Lettering Artist Martina Flor Finds Her Sweet Spot
While Martina Flor has been an illustrator and designer of posters, brand identities, and invitations (among many other things), lettering and typography have always been closest to her heart. When she graduated from school in the Netherlands in 2010 and moved to Berlin, she took a gamble and concentrated on those two loves. That gamble paid off, and now she makes a living doing what she likes best. “Since I’ve focused on lettering and custom typography,” she says, “everything has been on the upswing.”
“Moving was essential,” says the Argentinian native. “Typography is a serious subject in Germany. They care deeply about readability, legibility, and functionality. However, these are things my work doesn’t pursue. My work is colorful and playful; sometimes it’s not readable. When I moved here, I was afraid of how the community would take my work. Would they accept it? I think the community actually triggered my work in an unexpected way — it became more expressive and colorful.”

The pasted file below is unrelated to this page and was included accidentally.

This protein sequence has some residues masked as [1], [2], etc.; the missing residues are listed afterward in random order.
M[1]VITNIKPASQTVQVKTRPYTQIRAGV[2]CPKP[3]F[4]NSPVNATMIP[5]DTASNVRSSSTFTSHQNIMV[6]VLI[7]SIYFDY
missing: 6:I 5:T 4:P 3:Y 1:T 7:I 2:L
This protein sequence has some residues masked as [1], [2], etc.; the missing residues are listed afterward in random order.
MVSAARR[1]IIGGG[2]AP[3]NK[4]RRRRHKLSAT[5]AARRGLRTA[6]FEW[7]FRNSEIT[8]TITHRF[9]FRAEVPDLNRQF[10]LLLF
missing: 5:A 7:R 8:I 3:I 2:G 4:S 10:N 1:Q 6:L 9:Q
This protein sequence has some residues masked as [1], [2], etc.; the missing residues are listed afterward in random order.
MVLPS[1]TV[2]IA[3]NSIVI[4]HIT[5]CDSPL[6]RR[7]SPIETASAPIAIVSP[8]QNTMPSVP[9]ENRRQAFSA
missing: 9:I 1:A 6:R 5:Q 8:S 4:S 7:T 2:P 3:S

Flor’s projects usually involve both paper and the computer. “If it’s illustrated lettering, I grab a pencil and start putting my ideas on paper; then I move to the computer,” Flor says. “But it’s not a straight line; it’s more like a spiral. Sometimes I’m on the computer and I think, ‘I don’t like this N. What other shape can I come up with?’ And then I go back to paper where it’s easier to try out solutions. When I find the solution, I go back to digital drawing. It’s a dialog between hand sketching and digital drawing.” For other assignments, such as a complex typographic page, she may begin by defining the structure digitally, then printing out the page and sketching on top of the basic architecture.